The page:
Interview with Freya Williams, author, “Green Giants”
There are nine corporations that make over $1 billion in annual revenues from products or services with sustainability or social good at their core. These companies are known as the Green Giants.
Freya Williams is North America CEO of Futerra, a global sustainability communications and consulting firm whose clients include Danone, SAB Miller, Estee Lauder, AXA Insurance and Unilever. Her longstanding career as advisor to such companies, in addition to her work with the United Nations, has helped provide insights for her new book, GREEN GIANTS: How Smart Companies Turn Sustainability into Billion-Dollar Businesses. With a primary focus on teaching companies how to incorporate sustainability, responsibility and social good into their businesses and brands, and make money at the same time, she has many successes to share.
You have a new book coming out called “GREEN GIANTS: How Smart Companies Turn Sustainability into Billion-Dollar Businesses.” What is a Green Giant and how are Green Giants defining business history?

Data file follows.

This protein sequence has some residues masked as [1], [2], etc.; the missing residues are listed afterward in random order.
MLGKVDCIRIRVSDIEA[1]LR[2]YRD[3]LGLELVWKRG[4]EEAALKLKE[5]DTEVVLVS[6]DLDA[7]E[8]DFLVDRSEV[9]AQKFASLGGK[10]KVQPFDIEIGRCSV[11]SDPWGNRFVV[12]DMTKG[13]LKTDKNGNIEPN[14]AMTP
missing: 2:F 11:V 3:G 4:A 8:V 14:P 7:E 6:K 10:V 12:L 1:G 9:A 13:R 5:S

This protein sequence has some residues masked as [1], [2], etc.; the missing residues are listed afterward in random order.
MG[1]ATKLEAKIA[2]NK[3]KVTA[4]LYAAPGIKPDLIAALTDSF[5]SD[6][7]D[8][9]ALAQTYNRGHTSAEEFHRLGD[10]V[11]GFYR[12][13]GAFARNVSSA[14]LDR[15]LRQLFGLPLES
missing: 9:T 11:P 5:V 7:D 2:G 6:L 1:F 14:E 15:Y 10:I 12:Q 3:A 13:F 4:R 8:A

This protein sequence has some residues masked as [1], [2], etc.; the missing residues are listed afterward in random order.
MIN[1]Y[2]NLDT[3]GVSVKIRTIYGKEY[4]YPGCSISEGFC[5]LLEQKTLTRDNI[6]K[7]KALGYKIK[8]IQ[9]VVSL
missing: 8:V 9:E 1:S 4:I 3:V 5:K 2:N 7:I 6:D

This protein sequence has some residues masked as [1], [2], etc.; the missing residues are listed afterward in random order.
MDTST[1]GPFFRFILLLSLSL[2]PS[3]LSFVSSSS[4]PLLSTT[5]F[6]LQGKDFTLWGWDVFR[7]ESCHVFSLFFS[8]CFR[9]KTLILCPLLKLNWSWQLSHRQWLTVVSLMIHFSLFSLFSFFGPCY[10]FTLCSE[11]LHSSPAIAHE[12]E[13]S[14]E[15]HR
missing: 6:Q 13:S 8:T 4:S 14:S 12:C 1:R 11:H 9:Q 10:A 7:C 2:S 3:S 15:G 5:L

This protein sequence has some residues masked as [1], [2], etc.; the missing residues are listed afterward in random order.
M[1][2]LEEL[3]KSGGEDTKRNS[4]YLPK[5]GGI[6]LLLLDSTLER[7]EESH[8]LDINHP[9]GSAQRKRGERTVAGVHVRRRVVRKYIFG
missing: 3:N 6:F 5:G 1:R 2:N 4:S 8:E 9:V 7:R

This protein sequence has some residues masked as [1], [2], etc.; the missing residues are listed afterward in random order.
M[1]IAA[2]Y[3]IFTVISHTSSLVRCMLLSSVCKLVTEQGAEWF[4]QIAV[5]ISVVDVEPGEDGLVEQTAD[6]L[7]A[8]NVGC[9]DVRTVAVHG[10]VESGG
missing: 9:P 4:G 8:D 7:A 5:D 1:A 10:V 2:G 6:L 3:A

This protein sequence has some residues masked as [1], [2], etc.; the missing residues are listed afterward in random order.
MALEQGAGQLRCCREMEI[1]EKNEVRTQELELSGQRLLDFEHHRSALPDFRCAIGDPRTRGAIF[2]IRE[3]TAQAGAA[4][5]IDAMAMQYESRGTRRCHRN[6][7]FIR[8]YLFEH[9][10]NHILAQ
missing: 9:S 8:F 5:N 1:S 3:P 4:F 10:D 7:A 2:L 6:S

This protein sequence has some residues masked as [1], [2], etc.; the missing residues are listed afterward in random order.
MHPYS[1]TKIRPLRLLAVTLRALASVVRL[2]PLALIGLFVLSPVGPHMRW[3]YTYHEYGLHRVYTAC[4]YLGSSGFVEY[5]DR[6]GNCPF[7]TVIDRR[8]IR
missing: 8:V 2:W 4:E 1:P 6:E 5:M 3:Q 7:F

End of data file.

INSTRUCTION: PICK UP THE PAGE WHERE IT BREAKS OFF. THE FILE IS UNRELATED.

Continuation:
The Green Giants are nine companies each generating over a billion dollars in annual revenue from products or services with sustainability or social good at their core. Selling everything from burritos to airplane engines, they realized the potential to not just conserve, but make, money from sustainability-inspired innovations. Collectively, these more sustainable business lines generate over $100 billion annually.
How do these companies impact the lives of global consumers and can you share a few examples?
Their impact is broad and large but perhaps their biggest impact is that they’ve made products not just greener, but better, so consumers no longer have to choose between performance and sustainability.
Tesla is one of the Green Giants. They saw that the majority of environmentally friendly vehicles traded off performance for sustainability and as a result, only appealed to a niche “green” customer. Tesla wanted wider appeal. They wanted to build an environmentally sound product that appealed to consumers focused on performance. Tesla is not just an environmentally superior product, it’s the highest performing car Consumer Reports has ever tested. Its competition is not the Toyota Prius, it’s the traditional luxury automakers.